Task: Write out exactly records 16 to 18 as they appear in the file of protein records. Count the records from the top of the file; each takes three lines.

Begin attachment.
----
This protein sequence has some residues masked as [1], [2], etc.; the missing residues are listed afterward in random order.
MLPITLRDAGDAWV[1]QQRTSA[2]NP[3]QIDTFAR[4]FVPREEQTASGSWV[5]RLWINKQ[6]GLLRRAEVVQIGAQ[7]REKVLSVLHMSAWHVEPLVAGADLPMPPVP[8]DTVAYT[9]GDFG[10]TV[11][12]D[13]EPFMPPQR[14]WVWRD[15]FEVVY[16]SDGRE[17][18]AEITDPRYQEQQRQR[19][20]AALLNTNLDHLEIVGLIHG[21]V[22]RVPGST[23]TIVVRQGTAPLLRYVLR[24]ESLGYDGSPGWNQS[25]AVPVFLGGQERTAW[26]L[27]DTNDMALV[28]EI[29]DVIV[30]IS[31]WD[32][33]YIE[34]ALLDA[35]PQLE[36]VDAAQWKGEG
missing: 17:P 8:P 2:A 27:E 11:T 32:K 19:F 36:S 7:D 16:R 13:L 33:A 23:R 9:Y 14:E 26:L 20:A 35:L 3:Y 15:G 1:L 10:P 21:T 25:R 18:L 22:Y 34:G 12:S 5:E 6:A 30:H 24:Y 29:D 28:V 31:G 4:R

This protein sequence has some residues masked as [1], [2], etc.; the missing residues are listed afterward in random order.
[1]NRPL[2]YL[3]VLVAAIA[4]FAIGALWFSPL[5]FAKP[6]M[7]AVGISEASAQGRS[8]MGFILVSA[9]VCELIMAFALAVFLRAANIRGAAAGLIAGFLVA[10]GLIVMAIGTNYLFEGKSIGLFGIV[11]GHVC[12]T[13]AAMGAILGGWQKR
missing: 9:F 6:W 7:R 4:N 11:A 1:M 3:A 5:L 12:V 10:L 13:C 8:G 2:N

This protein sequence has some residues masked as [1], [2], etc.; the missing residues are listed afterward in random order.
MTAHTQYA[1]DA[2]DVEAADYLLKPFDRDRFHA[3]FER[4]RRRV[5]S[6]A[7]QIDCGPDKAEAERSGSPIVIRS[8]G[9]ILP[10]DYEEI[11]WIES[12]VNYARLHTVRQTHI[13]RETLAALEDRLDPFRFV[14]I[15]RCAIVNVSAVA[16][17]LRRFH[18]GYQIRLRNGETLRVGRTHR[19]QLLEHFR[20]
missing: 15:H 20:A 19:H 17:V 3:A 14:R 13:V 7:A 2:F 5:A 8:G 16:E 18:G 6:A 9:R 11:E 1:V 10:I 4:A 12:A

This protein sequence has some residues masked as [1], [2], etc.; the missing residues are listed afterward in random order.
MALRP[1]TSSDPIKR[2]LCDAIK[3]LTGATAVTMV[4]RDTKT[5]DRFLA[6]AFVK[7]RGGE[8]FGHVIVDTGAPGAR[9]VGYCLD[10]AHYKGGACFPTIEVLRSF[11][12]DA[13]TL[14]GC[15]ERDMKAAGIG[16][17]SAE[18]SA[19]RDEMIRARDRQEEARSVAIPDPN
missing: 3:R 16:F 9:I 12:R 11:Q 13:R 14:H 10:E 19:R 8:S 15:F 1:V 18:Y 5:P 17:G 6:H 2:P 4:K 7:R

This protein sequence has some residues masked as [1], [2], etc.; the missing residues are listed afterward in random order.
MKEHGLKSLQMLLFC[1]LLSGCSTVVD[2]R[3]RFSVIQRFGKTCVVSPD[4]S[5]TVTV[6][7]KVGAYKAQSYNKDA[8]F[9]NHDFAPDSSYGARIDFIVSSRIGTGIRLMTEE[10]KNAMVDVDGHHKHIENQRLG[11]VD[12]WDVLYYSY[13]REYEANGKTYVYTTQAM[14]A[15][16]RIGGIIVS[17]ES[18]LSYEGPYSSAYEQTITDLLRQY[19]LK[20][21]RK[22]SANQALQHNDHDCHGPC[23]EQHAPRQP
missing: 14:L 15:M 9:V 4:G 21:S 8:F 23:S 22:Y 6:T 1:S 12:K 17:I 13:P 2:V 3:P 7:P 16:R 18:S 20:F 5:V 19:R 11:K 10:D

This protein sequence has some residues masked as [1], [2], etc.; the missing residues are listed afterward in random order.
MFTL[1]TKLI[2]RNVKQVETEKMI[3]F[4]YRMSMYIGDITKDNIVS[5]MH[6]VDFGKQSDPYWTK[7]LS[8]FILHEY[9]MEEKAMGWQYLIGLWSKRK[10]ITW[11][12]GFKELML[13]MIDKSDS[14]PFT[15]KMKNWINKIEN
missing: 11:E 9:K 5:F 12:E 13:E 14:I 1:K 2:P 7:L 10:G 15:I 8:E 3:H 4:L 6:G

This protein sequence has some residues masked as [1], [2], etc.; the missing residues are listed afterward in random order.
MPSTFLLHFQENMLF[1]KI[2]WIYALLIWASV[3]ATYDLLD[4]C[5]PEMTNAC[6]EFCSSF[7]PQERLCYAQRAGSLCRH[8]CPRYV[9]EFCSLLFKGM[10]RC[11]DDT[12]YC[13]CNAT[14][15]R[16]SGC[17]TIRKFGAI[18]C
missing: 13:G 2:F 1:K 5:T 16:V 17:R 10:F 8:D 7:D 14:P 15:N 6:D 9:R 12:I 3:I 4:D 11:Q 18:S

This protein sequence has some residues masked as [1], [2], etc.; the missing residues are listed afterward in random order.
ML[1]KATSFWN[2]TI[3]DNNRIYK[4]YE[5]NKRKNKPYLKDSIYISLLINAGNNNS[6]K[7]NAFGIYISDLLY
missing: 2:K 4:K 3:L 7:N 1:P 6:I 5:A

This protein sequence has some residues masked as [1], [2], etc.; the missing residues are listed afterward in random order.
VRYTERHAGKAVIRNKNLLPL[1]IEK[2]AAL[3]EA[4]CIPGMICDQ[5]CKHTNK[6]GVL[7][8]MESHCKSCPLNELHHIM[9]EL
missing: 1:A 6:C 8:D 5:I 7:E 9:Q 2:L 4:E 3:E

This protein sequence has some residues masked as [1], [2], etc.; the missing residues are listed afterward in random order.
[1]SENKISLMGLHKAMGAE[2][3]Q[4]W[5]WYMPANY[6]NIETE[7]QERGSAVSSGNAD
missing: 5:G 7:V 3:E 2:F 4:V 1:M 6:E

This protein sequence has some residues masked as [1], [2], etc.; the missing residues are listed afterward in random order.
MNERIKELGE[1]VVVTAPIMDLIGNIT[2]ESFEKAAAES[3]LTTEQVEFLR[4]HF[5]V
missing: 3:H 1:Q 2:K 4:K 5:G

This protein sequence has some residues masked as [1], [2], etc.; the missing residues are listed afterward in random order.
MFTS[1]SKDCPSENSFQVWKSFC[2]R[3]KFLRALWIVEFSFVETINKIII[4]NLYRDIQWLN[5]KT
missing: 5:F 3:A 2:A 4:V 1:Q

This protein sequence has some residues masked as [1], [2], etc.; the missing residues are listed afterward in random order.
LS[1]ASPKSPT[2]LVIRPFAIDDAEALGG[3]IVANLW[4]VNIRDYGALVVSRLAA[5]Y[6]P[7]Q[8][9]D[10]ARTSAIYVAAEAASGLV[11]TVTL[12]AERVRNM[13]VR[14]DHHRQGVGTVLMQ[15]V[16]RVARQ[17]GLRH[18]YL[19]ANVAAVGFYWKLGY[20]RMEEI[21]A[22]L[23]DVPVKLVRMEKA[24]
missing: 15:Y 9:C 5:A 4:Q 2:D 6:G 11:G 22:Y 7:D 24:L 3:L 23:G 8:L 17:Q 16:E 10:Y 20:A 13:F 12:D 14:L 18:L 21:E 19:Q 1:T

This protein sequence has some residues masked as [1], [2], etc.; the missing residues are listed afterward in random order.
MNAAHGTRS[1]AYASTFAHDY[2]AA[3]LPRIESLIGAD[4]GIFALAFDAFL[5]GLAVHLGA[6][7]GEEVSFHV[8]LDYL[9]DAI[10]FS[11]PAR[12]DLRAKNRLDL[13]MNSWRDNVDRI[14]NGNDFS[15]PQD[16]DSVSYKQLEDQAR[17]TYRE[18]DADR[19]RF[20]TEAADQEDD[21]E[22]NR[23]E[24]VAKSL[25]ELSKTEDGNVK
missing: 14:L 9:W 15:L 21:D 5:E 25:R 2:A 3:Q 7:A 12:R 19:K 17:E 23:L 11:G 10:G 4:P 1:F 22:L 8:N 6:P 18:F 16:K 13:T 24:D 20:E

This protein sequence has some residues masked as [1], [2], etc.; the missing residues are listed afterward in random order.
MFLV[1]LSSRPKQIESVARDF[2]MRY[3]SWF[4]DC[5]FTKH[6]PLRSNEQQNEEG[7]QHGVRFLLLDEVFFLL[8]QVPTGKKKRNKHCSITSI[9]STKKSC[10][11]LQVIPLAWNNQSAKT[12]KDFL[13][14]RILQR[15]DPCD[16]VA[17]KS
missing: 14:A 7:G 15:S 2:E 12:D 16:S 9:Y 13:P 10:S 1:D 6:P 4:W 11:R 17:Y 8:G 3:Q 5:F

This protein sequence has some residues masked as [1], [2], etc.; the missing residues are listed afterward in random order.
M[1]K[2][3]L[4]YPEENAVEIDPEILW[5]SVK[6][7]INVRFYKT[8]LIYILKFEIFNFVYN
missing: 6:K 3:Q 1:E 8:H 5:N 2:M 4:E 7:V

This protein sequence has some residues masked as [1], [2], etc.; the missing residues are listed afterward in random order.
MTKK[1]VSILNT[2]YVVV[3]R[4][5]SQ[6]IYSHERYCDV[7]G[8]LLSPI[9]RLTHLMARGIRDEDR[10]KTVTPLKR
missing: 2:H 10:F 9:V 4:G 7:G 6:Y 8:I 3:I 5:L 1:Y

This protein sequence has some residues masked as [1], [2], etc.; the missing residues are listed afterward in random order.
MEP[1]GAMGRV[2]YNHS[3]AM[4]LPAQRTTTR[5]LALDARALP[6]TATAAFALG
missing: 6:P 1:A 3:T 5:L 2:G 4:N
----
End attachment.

This protein sequence has some residues masked as [1], [2], etc.; the missing residues are listed afterward in random order.
M[1]K[2][3]L[4]YPEENAVEIDPEILW[5]SVK[6][7]INVRFYKT[8]LIYILKFEIFNFVYN
missing: 6:K 3:Q 1:E 8:H 5:N 2:M 4:E 7:V

This protein sequence has some residues masked as [1], [2], etc.; the missing residues are listed afterward in random order.
MTKK[1]VSILNT[2]YVVV[3]R[4][5]SQ[6]IYSHERYCDV[7]G[8]LLSPI[9]RLTHLMARGIRDEDR[10]KTVTPLKR
missing: 2:H 10:F 9:V 4:G 7:G 6:Y 8:I 3:I 5:L 1:Y

This protein sequence has some residues masked as [1], [2], etc.; the missing residues are listed afterward in random order.
MEP[1]GAMGRV[2]YNHS[3]AM[4]LPAQRTTTR[5]LALDARALP[6]TATAAFALG
missing: 6:P 1:A 3:T 5:L 2:G 4:N